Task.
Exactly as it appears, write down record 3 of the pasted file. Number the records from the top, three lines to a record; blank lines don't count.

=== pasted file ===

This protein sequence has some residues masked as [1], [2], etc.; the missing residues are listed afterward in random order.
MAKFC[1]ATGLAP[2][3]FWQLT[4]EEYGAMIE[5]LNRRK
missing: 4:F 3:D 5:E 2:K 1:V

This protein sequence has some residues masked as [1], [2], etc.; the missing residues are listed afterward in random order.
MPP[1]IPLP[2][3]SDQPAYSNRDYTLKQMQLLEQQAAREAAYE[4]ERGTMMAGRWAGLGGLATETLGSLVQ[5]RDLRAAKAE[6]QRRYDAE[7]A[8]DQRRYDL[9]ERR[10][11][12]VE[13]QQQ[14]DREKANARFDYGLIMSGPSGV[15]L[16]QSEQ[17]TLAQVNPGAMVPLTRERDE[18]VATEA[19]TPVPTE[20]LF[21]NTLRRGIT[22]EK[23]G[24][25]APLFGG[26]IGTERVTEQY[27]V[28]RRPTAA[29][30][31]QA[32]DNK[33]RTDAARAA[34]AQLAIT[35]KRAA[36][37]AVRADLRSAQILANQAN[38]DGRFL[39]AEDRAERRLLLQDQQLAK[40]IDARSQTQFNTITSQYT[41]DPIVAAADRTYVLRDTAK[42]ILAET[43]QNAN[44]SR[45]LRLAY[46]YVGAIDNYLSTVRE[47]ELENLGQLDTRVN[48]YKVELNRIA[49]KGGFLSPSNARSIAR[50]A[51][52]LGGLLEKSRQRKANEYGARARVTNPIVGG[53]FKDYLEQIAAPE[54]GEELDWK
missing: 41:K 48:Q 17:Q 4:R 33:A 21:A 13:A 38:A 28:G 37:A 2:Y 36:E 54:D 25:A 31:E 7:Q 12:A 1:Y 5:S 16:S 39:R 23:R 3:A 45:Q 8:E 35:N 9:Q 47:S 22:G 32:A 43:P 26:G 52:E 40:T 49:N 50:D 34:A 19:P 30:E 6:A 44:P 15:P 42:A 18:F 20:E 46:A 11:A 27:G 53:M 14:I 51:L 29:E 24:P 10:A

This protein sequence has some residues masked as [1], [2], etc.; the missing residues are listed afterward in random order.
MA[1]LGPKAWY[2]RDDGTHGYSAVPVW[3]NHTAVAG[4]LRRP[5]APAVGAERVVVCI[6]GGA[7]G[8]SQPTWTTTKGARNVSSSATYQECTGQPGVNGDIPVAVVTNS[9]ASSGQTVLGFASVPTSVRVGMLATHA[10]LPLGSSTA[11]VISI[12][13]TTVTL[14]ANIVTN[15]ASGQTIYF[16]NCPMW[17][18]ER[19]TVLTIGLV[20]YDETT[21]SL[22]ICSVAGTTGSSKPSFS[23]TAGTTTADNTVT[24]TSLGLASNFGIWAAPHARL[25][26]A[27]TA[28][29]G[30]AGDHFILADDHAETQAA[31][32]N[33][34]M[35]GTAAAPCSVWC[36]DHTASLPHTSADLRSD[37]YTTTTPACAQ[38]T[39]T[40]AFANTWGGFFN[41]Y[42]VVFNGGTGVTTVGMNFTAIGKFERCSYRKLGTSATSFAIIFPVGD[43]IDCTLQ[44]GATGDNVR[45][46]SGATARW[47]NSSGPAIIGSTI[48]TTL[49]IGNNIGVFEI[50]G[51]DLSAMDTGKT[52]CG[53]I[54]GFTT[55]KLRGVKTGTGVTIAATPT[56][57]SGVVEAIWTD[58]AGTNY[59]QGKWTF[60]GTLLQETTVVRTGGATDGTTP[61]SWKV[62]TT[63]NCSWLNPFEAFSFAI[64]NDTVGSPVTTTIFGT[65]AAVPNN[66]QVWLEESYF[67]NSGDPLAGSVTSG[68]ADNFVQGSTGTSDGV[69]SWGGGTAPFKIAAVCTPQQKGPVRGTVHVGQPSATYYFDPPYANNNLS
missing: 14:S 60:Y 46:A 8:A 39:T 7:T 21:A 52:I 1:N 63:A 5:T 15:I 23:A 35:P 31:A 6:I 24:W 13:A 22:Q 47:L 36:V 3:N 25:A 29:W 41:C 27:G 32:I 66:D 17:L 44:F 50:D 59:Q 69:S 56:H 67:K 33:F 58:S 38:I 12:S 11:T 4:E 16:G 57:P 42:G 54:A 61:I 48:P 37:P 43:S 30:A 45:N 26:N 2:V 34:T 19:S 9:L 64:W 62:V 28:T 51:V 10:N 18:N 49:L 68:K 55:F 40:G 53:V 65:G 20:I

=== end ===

This protein sequence has some residues masked as [1], [2], etc.; the missing residues are listed afterward in random order.
MA[1]LGPKAWY[2]RDDGTHGYSAVPVW[3]NHTAVAG[4]LRRP[5]APAVGAERVVVCI[6]GGA[7]G[8]SQPTWTTTKGARNVSSSATYQECTGQPGVNGDIPVAVVTNS[9]ASSGQTVLGFASVPTSVRVGMLATHA[10]LPLGSSTA[11]VISI[12][13]TTVTL[14]ANIVTN[15]ASGQTIYF[16]NCPMW[17][18]ER[19]TVLTIGLV[20]YDETT[21]SL[22]ICSVAGTTGSSKPSFS[23]TAGTTTADNTVT[24]TSLGLASNFGIWAAPHARL[25][26]A[27]TA[28][29]G[30]AGDHFILADDHAETQAA[31][32]N[33][34]M[35]GTAAAPCSVWC[36]DHTASLPHTSADLRSD[37]YTTTTPACAQ[38]T[39]T[40]AFANTWGGFFN[41]Y[42]VVFNGGTGVTTVGMNFTAIGKFERCSYRKLGTSATSFAIIFPVGD[43]IDCTLQ[44]GATGDNVR[45][46]SGATARW[47]NSSGPAIIGSTI[48]TTL[49]IGNNIGVFEI[50]G[51]DLSAMDTGKT[52]CG[53]I[54]GFTT[55]KLRGVKTGTGVTIAATPT[56][57]SGVVEAIWTD[58]AGTNY[59]QGKWTF[60]GTLLQETTVVRTGGATDGTTP[61]SWKV[62]TT[63]NCSWLNPFEAFSFAI[64]NDTVGSPVTTTIFGT[65]AAVPNN[66]QVWLEESYF[67]NSGDPLAGSVTSG[68]ADNFVQGSTGTSDGV[69]SWGGGTAPFKIAAVCTPQQKGPVRGTVHVGQPSATYYFDPPYANNNLS
missing: 14:S 60:Y 46:A 8:A 39:T 7:T 21:A 52:I 1:N 63:A 5:T 15:I 23:A 35:P 31:A 6:I 24:W 13:A 22:Q 47:L 36:V 3:N 25:A 29:W 41:C 27:G 32:I 66:D 17:L 44:F 50:D 59:Q 69:S 56:H 67:K 33:F 58:S 38:I 12:S 11:T 4:E 16:G 57:P 42:G 54:A 61:I 48:P 37:P 43:S 30:A 45:N 26:N 2:V 34:T 19:S 9:L 64:W 62:V 28:T 51:V 10:N 18:N 49:L 68:K 55:F 40:G 53:V 65:G 20:I